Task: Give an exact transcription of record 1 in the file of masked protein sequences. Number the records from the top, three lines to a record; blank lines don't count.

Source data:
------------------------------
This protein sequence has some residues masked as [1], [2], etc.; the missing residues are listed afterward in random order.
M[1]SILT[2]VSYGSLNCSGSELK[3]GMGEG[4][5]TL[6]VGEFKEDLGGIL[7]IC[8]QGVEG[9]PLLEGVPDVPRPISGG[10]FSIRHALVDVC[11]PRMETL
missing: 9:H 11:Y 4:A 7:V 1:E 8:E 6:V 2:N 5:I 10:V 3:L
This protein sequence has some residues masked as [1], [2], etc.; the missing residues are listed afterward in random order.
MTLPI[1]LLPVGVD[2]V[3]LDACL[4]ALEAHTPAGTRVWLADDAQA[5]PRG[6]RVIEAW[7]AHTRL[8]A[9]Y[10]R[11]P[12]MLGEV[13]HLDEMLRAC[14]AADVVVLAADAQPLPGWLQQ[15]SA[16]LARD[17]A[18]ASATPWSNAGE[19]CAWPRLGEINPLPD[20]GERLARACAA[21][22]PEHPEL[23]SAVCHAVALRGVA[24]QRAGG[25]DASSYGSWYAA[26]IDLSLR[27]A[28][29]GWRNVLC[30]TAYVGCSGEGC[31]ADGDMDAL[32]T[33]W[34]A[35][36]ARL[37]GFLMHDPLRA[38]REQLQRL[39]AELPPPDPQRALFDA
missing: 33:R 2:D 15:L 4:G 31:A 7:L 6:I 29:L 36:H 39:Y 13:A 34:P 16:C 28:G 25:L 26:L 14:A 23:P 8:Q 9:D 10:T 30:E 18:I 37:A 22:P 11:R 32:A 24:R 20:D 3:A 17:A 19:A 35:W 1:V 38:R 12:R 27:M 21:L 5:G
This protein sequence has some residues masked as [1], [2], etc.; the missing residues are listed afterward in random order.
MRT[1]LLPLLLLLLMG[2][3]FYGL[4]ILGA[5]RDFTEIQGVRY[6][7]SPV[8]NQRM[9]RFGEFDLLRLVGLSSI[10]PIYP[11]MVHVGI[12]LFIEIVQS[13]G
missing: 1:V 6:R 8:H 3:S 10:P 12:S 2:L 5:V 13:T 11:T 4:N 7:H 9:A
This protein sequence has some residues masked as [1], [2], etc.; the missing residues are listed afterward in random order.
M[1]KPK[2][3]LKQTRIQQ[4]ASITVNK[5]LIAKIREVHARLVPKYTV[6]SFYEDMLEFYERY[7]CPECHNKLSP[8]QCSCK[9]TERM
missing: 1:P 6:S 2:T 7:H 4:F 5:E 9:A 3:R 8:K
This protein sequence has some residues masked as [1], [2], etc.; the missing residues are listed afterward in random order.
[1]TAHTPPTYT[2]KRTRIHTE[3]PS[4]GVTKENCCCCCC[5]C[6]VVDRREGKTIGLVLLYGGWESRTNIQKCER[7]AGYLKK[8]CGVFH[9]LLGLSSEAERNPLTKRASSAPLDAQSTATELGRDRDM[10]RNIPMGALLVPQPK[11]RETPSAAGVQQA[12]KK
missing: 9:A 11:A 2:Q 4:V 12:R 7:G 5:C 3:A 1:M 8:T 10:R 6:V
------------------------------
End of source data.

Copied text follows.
This protein sequence has some residues masked as [1], [2], etc.; the missing residues are listed afterward in random order.
M[1]SILT[2]VSYGSLNCSGSELK[3]GMGEG[4][5]TL[6]VGEFKEDLGGIL[7]IC[8]QGVEG[9]PLLEGVPDVPRPISGG[10]FSIRHALVDVC[11]PRMETL
missing: 9:H 11:Y 4:A 7:V 1:E 8:E 6:V 2:N 5:I 10:V 3:L